For those of you that know me, the greatest way to spend a large part of my day is talking with people about foods, my Pops, health, or other people's eating habits. I have always loved to have discussions with people regarding foods; I think it's in my blood. I feel I have a quest to learn everything I can possibly know about foods (and yes, I know it's not possible). Sometimes, I'll get on my soapbox and other times, I'll just sit and listen.
I had an interesting incident that happened to me recently during a discussion with a random lady at a
a local coffee shop. Within five minutes of discussing food option, she proceeded to tell me, not only that I had lots of health issues I wasn't aware of, but the way I was eating was very unhealthy. She had lots of healthy eating tidbits that I just had to do if I wanted to become a healthier person and feel better.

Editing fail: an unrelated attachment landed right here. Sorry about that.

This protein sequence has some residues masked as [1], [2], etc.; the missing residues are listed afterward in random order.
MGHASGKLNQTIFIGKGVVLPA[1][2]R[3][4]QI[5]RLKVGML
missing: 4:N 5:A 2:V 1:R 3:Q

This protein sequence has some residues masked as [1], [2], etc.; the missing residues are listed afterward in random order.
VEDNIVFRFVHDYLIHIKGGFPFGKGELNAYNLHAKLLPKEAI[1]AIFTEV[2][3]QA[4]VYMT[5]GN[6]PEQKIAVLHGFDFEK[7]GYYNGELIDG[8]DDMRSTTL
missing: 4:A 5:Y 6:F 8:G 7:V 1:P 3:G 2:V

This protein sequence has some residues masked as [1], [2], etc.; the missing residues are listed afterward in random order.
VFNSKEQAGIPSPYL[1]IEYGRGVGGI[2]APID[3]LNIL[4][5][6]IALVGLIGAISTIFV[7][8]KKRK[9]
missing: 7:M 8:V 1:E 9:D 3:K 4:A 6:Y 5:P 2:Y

We had been discussing GMO products and more specifically heirloom seeds, and I jokingly mentioned that I don't have to worry about that because I try to really limit the amount of grain products I consume; therefore I wouldn't need wheat seeds.
With a somewhat smug look and arms crossed, she told me I "needed" to eat grains, and the fact that I don't eat them was not the way it "needs" to be for my body. She even proclaimed she knew of several people who tried to eat "that paleo thing", had lots of issues with removing grains from their diets and were not "eating healthy foods". I nodded my head and I simply stated, "I hope they are feeling better now."
Now besides the fact that I was told I "need" to eat a certain way (whenever I hear the words "you need to do something", it's like hearing nails on a chalkboard), she ascertained exactly the types of foods I should eat based on her extensive knowledge of my situation (I say that tongue in cheek). This really got me to think about all of the nutrition tips and healthy eating advice we receive from friends, family, and the internet.